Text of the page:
Chart 31

Applications for bank loans

(percentages of respondents)

Base: Enterprises for which bank loans (including subsidised bank loans) are relevant. The figures refer rounds 20-27 of the survey (October 2018-March 2019 to April 2022-September 2022).
Notes: The data included in the chart refer to Question 7A of the survey.

Chart 32

Outcome of applications for bank loans

(percentages of respondents)

Base: Enterprises that had applied for bank loans (including subsidised bank loans). The figures refer to rounds 20-27 of the survey (October 2018-March 2019 to April 2022-September 2022).
Notes The data included in the chart refer to Question 7B of the survey.

Chart 33

Changes in the terms and conditions of bank financing

(net percentages of respondents)

Base: Enterprises that had applied for bank loans (including subsidised bank loans), credit lines, or bank or credit card overdrafts. The figures refer to rounds 20-27 of the survey (October 2018-March 2019 to April 2022-September 2022).
Notes: See the notes to Chart 1. The data included in the chart refer to Question 10 of the survey.

Chart 34

Actual and expected availability of external financing

(past six-month period and next six-month period; net percentages of respondents)

Base: Enterprises for which the instrument in question is relevant. The figures refer to round 27 of the survey (April 2022-September 2022).
Notes: See the notes to Chart 1. The data included in the chart refer to Question 9 and Question 23.

Chart 35

Changes in expectations regarding the availability of financing

(next six-month period; net percentages of respondents)

Base: Enterprises for which the instrument in question is relevant. The figures refer to rounds 20-27 of the survey (October 2018-March 2019 to April 2022-September 2022).
Notes: See the notes to Chart 1. The data included in the chart refer to Question 23 of the survey.

Chart 36

Actual and expected turnover

(past six-month period and next six-month period; net percentages of respondents)

Base: All enterprises. The figures refer rounds 20-27 of the survey (October 2018-March 2019 to April 2022-September 2022).
Notes: The data included in the chart refer to Question 2 and Question 26 of the survey.

Annex 2
Descriptive statistics for the sample of enterprises

Chart 37

Breakdown of enterprises by economic activity

(unweighted percentages)

Base: The figures refer to round 27 of the survey (April 2022-September 2022).

Chart 38

Breakdown of enterprises by age

(unweighted percentages)

Base: The figures refer to round 27 of the survey (April 2022-September 2022).

Chart 39

Breakdown of enterprises by ownership

(unweighted percentages)

Base: The figures refer to round 27 of the survey (April 2022-September 2022).

Chart 40

Breakdown of enterprises by exports

(unweighted percentages)

Base: The figures refer to round 27 of the survey (April 2022-September 2022).

Annex 3
Methodological information on the survey

For an overview of how the survey was set up, the general characteristics of the euro area enterprises that participate in the survey and the changes introduced to the methodology and the questionnaire over time, see the “Methodological information on the survey and user guide for the anonymised micro dataset”, which is available on the ECB’s website.[10]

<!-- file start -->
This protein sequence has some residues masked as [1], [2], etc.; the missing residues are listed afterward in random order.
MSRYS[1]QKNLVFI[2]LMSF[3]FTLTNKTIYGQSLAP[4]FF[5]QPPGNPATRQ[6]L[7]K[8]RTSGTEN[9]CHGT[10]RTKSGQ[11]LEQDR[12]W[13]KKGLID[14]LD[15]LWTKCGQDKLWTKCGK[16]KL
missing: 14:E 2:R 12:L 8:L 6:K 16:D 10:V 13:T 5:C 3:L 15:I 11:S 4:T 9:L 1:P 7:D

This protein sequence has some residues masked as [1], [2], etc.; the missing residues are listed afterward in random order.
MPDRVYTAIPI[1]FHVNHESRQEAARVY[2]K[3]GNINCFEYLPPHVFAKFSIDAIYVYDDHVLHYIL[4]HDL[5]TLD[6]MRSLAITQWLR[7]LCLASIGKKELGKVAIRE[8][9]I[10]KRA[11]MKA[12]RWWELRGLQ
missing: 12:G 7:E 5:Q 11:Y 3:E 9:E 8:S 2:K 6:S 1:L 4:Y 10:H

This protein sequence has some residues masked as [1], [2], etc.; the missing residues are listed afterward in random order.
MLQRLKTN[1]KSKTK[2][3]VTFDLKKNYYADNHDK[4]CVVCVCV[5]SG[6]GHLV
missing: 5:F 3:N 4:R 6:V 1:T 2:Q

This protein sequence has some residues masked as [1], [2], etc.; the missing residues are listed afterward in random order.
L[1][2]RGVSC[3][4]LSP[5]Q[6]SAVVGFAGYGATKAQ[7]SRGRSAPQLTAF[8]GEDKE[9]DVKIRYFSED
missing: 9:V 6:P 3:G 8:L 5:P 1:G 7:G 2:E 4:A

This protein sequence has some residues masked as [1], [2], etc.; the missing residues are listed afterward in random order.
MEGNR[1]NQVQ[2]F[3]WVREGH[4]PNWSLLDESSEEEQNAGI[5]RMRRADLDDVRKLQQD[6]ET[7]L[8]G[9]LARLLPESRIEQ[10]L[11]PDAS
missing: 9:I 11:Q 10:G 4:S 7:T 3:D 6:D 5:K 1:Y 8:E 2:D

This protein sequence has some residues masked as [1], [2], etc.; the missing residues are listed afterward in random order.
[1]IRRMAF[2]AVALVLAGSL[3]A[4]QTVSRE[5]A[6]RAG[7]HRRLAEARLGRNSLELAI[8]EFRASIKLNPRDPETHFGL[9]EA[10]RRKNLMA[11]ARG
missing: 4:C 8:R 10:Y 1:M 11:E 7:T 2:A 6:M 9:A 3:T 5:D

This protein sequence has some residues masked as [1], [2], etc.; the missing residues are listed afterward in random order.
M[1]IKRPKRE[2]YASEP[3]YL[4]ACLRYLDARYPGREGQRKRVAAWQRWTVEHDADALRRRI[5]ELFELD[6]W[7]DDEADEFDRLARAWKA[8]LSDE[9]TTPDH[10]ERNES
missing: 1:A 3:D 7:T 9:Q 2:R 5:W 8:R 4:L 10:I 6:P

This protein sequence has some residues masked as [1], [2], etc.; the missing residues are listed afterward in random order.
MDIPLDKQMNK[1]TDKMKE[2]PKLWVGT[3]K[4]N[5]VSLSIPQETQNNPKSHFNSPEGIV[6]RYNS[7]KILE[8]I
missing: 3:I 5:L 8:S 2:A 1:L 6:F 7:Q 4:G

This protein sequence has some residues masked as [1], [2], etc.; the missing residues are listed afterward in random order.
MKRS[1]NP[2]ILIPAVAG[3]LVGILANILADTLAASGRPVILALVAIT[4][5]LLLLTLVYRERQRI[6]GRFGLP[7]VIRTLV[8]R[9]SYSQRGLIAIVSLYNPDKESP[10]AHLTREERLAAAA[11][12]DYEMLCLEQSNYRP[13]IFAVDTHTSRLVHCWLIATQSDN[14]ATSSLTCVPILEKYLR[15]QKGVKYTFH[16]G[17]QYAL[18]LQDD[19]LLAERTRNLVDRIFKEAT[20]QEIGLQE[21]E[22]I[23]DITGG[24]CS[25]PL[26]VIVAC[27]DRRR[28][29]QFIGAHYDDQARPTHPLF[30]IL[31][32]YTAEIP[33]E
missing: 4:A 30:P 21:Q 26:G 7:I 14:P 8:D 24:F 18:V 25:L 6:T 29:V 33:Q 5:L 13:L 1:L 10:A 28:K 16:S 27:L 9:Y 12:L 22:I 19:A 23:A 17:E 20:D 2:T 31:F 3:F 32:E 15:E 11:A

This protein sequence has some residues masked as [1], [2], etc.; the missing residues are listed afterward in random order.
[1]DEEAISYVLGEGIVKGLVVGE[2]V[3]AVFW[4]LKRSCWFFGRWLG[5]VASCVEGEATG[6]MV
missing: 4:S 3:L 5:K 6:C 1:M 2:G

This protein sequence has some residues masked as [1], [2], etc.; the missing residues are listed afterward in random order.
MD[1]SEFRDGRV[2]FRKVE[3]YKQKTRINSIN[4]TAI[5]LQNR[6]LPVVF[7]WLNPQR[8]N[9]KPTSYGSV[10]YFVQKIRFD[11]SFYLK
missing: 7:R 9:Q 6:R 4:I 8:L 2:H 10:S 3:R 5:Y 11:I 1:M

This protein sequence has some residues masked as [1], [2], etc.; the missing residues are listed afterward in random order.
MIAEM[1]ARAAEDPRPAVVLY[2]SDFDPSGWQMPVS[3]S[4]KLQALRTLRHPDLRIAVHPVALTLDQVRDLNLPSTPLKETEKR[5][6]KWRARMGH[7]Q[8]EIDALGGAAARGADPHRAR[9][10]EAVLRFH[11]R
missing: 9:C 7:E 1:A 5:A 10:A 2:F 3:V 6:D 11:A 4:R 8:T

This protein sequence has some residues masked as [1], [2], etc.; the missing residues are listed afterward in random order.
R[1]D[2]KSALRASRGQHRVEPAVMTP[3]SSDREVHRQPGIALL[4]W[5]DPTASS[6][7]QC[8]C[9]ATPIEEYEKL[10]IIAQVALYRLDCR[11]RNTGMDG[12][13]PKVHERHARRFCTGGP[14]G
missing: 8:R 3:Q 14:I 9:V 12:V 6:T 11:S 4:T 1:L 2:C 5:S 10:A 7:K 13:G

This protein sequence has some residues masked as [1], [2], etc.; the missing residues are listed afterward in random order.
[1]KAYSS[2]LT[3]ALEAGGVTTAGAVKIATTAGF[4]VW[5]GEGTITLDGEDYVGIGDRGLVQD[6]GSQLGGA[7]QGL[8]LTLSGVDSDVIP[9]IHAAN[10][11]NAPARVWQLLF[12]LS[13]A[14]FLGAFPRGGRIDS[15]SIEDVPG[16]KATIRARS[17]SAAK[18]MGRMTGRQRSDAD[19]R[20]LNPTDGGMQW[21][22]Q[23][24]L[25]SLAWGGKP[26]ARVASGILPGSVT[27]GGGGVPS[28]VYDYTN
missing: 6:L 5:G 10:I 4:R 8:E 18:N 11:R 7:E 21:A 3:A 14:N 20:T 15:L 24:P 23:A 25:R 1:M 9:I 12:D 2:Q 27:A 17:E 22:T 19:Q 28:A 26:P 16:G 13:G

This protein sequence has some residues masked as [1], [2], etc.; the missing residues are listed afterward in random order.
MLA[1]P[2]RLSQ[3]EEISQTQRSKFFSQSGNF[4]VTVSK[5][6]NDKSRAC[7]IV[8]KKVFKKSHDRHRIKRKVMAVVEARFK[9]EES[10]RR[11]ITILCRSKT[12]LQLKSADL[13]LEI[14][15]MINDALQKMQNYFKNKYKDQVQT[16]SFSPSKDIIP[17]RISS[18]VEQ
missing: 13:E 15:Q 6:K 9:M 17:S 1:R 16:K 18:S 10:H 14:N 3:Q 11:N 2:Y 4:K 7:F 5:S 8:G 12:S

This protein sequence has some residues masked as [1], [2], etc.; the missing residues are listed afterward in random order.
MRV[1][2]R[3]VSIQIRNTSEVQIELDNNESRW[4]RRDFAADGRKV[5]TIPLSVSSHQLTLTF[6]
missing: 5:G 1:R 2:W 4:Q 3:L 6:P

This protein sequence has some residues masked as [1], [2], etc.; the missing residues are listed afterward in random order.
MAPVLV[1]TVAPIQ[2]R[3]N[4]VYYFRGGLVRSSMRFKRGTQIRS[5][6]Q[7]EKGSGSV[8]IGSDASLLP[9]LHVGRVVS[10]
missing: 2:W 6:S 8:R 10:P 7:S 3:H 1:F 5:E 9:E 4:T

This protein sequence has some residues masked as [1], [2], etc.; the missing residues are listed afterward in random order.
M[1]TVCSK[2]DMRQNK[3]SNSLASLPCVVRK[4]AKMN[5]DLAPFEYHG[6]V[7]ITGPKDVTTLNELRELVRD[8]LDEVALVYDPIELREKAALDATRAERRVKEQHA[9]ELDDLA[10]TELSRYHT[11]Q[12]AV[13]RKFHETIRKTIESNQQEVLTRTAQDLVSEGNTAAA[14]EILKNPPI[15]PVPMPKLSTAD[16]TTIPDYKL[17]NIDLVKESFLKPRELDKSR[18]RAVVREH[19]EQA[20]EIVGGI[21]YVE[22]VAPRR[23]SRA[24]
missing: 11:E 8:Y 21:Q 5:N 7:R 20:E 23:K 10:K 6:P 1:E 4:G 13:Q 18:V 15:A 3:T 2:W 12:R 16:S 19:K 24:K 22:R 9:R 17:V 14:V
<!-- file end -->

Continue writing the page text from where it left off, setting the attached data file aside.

In this survey round, no major changes were made to the existing questions in the questionnaire.[11]

© European Central Bank, 2022

Postal address 60640 Frankfurt am Main, Germany
Telephone +49 69 1344 0
Website www.ecb.europa.eu

All rights reserved. Reproduction for educational and non-commercial purposes is permitted provided that the source is acknowledged.

The cut-off date for data included in this report was 5 December 2022.

For specific terminology please refer to the ECB glossary (available in English only).

PDF ISSN 1831-9998, QB-AP-20-002-EN-N
HTML ISSN 1831-9998, QB-AP-20-002-EN-Q


  1. See Annex 3 for details of methodological issues relating to the survey.

  2. The net percentages indicated in this report are defined as the difference between the percentage of enterprises reporting that something has increased and the percentage reporting that it has declined.

  3. The financing obstacles indicator is the sum of the percentages of firms reporting the rejection of loan applications, loan applications for which only a limited amount was granted, and loan applications which resulted in an offer that was declined by the firms because the borrowing costs were too high, as well as the percentage of firms that did not apply for a loan for fear of rejection.

  4. See https://www.ecb.europa.eu/stats/ecb_surveys/bank_lending_survey/html/index.en.html.

  5. The indicator is one of the “principal components” derived from a factor analysis using firm-level survey replies since 2009 and is interpreted as relating to price terms and conditions. The aggregate indicator is the average of firm-level scores, weighted by size, economic activity and country. For a detailed description of the indicator, see the box entitled “Financing conditions through the lens of euro area companies”, Economic Bulletin, Issue 8, ECB, 2021.

  6. Results based on logit regressions of firm-level expected deterioration of turnover on the three principal components used in Chart B. In two-wave backward-looking rolling window logit regressions, the average marginal effect of PC 3 is only statistically significant in the most recent wave 27.

  7. Vulnerable firms are defined as firms that simultaneously report lower turnover, decreasing profits, higher interest expenses and a higher or unchanged debt-to-assets ratio, while profitable firms are those that simultaneously report higher turnover and profits, lower or no interest expenses and a lower or no debt-to-assets ratio. The third (and typically largest) group consists of firms that satisfy some, but not all, conditions of the vulnerable and profitable categories. See the box entitled “Distressed and profitable firms: two new indicators on the financial position of enterprises”, Survey on the Access to Finance of Enterprises in the euro area, October 2017 to March 2018, ECB, 2022.

  8. Only survey respondents who report that a particular financing instrument is relevant for their enterprise are asked about their need for that source of financing.

  9. Only those survey respondents which report that a particular financing instrument (i.e. bank loans, credit lines, trade credit, leasing or hire-purchase, debt securities, equity or other loans) is relevant for their enterprise are asked about the availability of that source of financing.

  10. Survey on the access to finance of enterprises – Methodological information on the survey and user guide for the anonymised micro dataset.

  11. The questionnaire is available on the ECB’s website. It has been translated into various languages for the purposes of the survey.

Annexes
6 December 2022